Acidophilus pills are available at pretty much every pharmacy and health food store (at least in the U.S.), from CVS and Walgreens to that weird place on the corner that smells kind of like incense, but not quite. I think if I had diabetes, I'd certainly be tempted to give it a shot. In the worst case, it doesn't help your particular form of diabetes, and you wasted a few dollars for a bottle.

    Consuming L. acidophilus is also known to reduce serum cholesterol, reduce lactose intolerance in many people (because it produces some of the enzymes that break down lactose), and reduce the incidence of diarrhea in many situations by crowding out the bad bacteria that cause it. Frankly, it's about as close as you can get to a miracle drug, at least when it comes to digestive health, and it's available over the counter for just a few bucks per bottle. And because each pill contains living bacteria that multiply on their own, you don't necessarily need to keep taking it, unlike drugs.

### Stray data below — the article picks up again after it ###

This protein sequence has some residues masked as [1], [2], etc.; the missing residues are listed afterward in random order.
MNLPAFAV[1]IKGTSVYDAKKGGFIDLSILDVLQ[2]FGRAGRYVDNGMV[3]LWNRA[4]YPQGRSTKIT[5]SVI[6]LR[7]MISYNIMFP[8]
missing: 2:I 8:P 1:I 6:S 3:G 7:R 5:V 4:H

• Re:so (Score:4, Insightful)

    by Anonymous Coward on Tuesday January 10, 2012 @03:12PM (#38654460)

    The healthiest people have the widest range of bacterial flora, usually established as a child and turn into a life long symbiotic relationship. A tablet could never cover the full range of bacteria for an optimal flora.

  • I tried it for IBS (Score:5, Insightful)

    by bigtrike ( 904535 ) on Tuesday January 10, 2012 @03:51PM (#38654976)

    Like almost all of the "natural" remedies, it didn't work at all. I've heard the same story from 3 other people. I wouldn't be surprised if the only people that reported it to work weren't just experiencing the placebo effect. Double blind studies seem to confirm that it doesn't help at all for cholesterol: []

    My prescription medicine for IBS started out as a "natural" medicine made from a plant, except that it works and is now western medicine instead of alternative medicine.

    If you have diabetes, you should consult your doctor before you go experimenting with natural remedies. Some of them, like St. John's Wort, can interfere with the action of the medication that's actually doing something. "Natural" substances aren't inherently safe.

Nondeterminism means never having to say you are wrong.